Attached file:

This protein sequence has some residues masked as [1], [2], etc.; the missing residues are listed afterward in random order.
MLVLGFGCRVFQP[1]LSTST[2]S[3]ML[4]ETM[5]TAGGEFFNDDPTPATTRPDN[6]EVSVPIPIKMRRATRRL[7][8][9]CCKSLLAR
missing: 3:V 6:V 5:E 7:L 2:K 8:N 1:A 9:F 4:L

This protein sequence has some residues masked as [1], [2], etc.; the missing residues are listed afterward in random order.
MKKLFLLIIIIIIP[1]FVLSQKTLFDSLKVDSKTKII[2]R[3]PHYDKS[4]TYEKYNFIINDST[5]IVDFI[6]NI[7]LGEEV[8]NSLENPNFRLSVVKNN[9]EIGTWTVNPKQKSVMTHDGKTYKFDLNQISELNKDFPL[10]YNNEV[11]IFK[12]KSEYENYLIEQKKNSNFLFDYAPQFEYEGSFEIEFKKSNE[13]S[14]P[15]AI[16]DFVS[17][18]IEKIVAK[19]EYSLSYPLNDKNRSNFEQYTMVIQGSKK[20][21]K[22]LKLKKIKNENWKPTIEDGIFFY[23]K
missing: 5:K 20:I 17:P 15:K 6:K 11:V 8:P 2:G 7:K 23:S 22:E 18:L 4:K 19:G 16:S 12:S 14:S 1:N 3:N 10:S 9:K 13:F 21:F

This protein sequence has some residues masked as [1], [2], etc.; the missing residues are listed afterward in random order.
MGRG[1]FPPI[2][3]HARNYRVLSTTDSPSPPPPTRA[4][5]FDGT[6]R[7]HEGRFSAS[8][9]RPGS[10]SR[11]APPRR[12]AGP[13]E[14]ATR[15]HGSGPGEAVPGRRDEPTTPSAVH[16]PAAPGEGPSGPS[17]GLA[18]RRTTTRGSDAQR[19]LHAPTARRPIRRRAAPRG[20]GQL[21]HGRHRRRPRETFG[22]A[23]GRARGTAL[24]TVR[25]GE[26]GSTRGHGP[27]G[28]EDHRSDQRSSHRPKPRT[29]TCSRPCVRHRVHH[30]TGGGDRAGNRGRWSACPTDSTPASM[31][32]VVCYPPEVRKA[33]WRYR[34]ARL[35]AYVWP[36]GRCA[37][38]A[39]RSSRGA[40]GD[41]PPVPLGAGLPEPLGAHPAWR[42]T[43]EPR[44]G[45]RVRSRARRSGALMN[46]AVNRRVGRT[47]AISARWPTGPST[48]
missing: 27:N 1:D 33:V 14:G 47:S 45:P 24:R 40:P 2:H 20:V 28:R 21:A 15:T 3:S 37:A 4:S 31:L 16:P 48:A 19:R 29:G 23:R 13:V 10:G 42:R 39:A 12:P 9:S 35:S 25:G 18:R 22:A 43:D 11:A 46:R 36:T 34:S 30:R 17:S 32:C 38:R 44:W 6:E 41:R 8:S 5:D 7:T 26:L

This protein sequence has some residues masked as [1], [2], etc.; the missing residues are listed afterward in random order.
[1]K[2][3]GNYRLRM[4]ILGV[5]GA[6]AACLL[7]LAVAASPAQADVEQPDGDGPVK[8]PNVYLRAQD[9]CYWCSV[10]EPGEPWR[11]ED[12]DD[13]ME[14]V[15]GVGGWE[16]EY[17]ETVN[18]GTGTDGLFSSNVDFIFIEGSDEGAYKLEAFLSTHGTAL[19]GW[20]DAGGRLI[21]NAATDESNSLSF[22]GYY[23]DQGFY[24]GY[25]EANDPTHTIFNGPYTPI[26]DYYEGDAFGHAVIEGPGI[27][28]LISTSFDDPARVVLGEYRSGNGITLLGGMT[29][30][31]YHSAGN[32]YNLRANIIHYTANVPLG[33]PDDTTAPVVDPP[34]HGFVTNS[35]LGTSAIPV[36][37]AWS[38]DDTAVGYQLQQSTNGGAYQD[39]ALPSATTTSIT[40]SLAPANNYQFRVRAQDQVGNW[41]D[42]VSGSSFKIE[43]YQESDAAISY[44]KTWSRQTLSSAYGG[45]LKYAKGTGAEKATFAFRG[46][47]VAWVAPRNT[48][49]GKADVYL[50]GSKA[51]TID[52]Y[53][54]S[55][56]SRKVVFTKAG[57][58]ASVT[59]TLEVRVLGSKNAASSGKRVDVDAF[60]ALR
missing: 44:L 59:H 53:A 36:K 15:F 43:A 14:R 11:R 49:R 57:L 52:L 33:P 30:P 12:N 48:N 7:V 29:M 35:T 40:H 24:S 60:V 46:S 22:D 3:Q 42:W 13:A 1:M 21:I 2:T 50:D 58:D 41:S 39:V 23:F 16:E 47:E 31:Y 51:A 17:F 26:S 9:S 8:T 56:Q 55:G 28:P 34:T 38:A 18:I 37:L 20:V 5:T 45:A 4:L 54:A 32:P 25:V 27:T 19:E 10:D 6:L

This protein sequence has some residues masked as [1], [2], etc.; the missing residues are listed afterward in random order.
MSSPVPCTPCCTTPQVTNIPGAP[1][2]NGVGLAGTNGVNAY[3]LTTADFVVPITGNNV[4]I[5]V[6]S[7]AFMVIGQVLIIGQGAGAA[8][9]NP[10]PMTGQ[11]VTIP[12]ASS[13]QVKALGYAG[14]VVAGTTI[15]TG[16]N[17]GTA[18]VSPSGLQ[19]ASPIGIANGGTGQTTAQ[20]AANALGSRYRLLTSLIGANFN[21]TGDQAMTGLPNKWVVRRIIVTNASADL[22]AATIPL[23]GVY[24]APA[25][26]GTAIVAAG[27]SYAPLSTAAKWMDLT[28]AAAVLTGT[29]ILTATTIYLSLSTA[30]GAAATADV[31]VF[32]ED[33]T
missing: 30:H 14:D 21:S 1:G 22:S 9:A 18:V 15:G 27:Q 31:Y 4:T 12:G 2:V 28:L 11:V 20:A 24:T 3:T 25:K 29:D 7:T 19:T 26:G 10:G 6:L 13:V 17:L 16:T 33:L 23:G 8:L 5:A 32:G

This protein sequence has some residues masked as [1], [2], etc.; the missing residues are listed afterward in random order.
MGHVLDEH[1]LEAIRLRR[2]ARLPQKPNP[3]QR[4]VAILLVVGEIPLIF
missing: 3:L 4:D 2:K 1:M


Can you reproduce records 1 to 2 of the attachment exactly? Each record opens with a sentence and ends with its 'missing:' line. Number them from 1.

This protein sequence has some residues masked as [1], [2], etc.; the missing residues are listed afterward in random order.
MLVLGFGCRVFQP[1]LSTST[2]S[3]ML[4]ETM[5]TAGGEFFNDDPTPATTRPDN[6]EVSVPIPIKMRRATRRL[7][8][9]CCKSLLAR
missing: 3:V 6:V 5:E 7:L 2:K 8:N 1:A 9:F 4:L

This protein sequence has some residues masked as [1], [2], etc.; the missing residues are listed afterward in random order.
MKKLFLLIIIIIIP[1]FVLSQKTLFDSLKVDSKTKII[2]R[3]PHYDKS[4]TYEKYNFIINDST[5]IVDFI[6]NI[7]LGEEV[8]NSLENPNFRLSVVKNN[9]EIGTWTVNPKQKSVMTHDGKTYKFDLNQISELNKDFPL[10]YNNEV[11]IFK[12]KSEYENYLIEQKKNSNFLFDYAPQFEYEGSFEIEFKKSNE[13]S[14]P[15]AI[16]DFVS[17][18]IEKIVAK[19]EYSLSYPLNDKNRSNFEQYTMVIQGSKK[20][21]K[22]LKLKKIKNENWKPTIEDGIFFY[23]K
missing: 5:K 20:I 17:P 15:K 6:K 11:V 8:P 2:G 7:K 23:S 22:E 18:L 4:K 19:G 16:S 12:S 14:S 1:N 3:N 10:S 9:K 13:F 21:F